Return to blog laptop with email icons, Cybersecurity, Ransomware Protection
March 31, 2023 | By christa

Top Four Malicious Emails and Phishing Scams

Your emails are exposing you to risk. Email correspondence remains one of the most effective and commonly used communication tools for modern businesses. Because it’s so popular, email is a frequent target for scammers looking to intercept company and personal data. In fact, studies show that up to 40% of ransomware attacks begin with a seemingly harmless email.

To protect your company’s data and reputation, it’s imperative to know some telltale signs that there’s a scammer on the other end of your communication thread. Here are four of the most common:

1.       Urgency

Cybercriminals love to create a sense of urgency to trick us into doing what they want. They understand that, especially in a workplace setting, many of us do what we can to stay in people’s good graces. After all, it’s basic human nature to want to be helpful and considerate of others (and, ultimately, stay out of trouble).

But, if someone is asking you to send specific information ASAP (mainly if it includes sensitive or confidential data), you should automatically see red flags.

Understand that people who need something done urgently will often call you to ensure that you make the task a top priority.

2.       Unwanted Attachments

Under no circumstances should you open an email attachment you were not expecting. If you don’t recognize the sender, immediately delete the email and report it to the appropriate department within your workplace.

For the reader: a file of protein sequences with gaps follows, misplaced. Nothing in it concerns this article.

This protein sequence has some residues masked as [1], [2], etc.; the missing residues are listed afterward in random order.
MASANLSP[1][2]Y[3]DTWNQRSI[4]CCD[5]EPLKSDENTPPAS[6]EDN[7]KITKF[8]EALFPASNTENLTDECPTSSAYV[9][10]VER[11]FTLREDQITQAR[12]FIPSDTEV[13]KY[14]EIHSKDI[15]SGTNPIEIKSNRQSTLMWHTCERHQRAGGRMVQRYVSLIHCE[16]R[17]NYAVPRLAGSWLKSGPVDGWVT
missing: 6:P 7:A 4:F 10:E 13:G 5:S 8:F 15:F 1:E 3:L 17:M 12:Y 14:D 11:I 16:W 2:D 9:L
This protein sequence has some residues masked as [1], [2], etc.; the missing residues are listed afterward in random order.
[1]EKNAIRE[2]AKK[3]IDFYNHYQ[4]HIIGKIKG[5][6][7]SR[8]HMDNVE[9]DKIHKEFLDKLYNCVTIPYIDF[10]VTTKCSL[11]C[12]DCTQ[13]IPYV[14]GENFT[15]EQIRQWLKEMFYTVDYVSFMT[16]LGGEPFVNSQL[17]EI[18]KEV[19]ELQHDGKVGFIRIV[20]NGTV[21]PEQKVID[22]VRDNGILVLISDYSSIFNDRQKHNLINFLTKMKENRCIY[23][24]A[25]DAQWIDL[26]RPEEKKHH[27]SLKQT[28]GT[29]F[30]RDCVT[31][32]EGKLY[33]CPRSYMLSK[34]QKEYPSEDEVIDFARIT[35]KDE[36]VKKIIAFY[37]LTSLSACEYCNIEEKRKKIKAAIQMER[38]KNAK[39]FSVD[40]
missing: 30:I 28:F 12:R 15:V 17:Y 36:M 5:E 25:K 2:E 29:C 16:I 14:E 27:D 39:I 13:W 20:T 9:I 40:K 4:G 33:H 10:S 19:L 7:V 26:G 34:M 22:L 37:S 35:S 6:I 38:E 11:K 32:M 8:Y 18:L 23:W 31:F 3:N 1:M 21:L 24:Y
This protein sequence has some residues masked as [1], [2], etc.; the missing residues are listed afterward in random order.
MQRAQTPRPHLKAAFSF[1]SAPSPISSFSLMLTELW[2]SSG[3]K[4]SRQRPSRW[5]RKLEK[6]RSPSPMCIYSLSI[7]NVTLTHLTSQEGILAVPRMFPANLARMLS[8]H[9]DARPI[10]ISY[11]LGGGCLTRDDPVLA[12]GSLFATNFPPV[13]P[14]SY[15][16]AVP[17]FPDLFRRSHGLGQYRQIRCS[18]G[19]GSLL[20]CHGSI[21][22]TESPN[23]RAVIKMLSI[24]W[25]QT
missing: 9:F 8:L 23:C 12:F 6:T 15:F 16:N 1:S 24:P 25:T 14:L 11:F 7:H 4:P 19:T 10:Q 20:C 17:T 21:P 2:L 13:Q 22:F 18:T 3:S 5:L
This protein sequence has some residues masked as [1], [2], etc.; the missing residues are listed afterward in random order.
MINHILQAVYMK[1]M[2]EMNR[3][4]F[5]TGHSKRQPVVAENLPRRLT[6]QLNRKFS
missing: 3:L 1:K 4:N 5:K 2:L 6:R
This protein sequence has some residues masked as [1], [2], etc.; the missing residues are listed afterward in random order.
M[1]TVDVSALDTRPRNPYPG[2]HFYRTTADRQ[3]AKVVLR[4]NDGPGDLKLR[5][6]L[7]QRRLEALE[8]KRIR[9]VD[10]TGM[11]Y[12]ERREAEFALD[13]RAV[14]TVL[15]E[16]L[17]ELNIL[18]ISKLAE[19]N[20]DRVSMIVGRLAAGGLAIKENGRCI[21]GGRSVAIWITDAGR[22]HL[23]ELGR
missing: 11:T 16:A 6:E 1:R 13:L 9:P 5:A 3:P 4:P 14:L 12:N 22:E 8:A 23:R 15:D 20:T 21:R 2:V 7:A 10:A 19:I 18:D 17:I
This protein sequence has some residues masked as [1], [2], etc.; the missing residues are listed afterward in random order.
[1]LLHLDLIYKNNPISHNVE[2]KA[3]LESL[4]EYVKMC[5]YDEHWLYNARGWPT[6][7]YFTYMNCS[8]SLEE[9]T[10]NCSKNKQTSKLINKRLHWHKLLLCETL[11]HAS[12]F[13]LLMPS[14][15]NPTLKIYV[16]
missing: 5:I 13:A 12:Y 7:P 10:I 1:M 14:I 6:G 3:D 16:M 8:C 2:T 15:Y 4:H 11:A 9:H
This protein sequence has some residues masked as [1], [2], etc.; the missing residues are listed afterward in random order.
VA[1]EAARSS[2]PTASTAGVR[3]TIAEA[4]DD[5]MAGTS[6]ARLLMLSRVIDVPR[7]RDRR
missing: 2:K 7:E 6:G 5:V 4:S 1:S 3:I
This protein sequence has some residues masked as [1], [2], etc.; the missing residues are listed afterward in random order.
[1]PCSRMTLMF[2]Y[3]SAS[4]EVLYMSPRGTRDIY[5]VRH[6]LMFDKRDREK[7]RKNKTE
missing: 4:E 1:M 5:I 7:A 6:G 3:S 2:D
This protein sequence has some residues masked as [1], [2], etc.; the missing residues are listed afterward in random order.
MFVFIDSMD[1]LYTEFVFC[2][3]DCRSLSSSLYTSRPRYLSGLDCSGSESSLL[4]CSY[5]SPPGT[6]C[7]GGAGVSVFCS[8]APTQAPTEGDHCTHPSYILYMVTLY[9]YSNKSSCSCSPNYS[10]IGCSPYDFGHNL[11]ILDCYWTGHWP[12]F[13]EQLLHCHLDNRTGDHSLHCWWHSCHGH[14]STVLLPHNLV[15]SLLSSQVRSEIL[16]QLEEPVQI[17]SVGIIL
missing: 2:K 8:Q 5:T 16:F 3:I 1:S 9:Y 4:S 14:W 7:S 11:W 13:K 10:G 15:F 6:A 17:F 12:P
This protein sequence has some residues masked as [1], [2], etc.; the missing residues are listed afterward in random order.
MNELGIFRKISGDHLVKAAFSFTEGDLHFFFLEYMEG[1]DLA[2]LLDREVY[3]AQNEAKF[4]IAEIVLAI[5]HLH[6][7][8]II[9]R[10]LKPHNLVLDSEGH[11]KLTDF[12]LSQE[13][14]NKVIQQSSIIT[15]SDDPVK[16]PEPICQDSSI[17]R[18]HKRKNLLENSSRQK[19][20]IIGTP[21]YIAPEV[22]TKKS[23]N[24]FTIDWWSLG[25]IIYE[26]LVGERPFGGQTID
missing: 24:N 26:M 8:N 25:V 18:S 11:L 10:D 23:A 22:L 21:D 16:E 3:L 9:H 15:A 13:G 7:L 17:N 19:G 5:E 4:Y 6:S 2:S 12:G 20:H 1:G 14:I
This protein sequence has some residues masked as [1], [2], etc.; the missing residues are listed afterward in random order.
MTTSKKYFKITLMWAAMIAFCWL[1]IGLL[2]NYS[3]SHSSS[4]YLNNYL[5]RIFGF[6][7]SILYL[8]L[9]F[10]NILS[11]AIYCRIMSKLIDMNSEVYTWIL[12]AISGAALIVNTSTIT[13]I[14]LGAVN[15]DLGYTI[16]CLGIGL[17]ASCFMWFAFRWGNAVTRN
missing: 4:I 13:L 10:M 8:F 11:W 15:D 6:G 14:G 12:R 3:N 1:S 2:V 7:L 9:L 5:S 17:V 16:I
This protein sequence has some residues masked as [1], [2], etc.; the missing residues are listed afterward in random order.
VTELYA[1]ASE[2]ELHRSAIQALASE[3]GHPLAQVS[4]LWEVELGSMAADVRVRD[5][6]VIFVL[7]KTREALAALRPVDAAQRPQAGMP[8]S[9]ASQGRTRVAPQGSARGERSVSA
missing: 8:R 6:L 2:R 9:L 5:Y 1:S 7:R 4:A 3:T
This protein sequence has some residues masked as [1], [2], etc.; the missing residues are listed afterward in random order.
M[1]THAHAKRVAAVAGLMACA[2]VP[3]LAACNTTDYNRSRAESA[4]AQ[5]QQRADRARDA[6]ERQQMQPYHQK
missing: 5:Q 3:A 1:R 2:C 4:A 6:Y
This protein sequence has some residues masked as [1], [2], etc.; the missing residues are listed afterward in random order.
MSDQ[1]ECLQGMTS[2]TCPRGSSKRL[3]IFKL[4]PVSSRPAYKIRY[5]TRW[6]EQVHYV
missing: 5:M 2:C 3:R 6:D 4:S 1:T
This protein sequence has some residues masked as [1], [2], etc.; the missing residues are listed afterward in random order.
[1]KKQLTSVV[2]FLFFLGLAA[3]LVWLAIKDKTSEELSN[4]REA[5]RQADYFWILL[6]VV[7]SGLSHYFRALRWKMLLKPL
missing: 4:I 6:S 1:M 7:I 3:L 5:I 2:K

On the other hand, if you get an unexpected email that appears to be from someone you work with or an affiliated organization, do your due diligence and give them a phone call first to ensure they were the ones who sent the email.

Opening sketchy attachments can end up doing serious damage to a computer system because these files often contain malware, ransomware, and other threats like trojan horses and spyware.

3.       Subpar Grammar

Pay attention to grammatical or spelling errors within the subject line or body of emails. If they contain several misspelled words or unusual phrases, you could be dealing with a scammer from outside of your country.

Always ask yourself the following if you notice obvious errors in an email:

  • If you recognize the sender, ask yourself: is this how this person normally writes?
  • If you do not recognize the sender, ask yourself: are these errors typical for a fluent English speaker?

4.       Sender’s Address is Misspelled or Suspicious

Slight variations in email addresses or names of people you know are common tricks as well. After all, many people wouldn’t notice a slight mishap in the spelling of an email address, but it’s important to start looking. It could be something as simple as using ‘’ instead of ‘’ to lure you in.

Contact us for Information on employee education tools

Having basic ransomware protection for your computer system is always a great idea. However, it doesn’t keep every scammer at bay. An additional layer of security in the form of education is always a great idea. After all, training your staff to know what to look out for could save you hundreds of thousands of dollars in the long run. Contact us at LeadingIT to learn more about employee training for spotting and reporting phishing emails.

LeadingIT offers 24/7, all-inclusive, fast and friendly technology and cybersecurity support for nonprofits, manufacturers, schools, accounting firms, religious organizations, government, and law offices with 20-200 employees across the Chicagoland area.

Do you need cybersecurity support to protect your business? Leave a message for us and we will get back to you right away.



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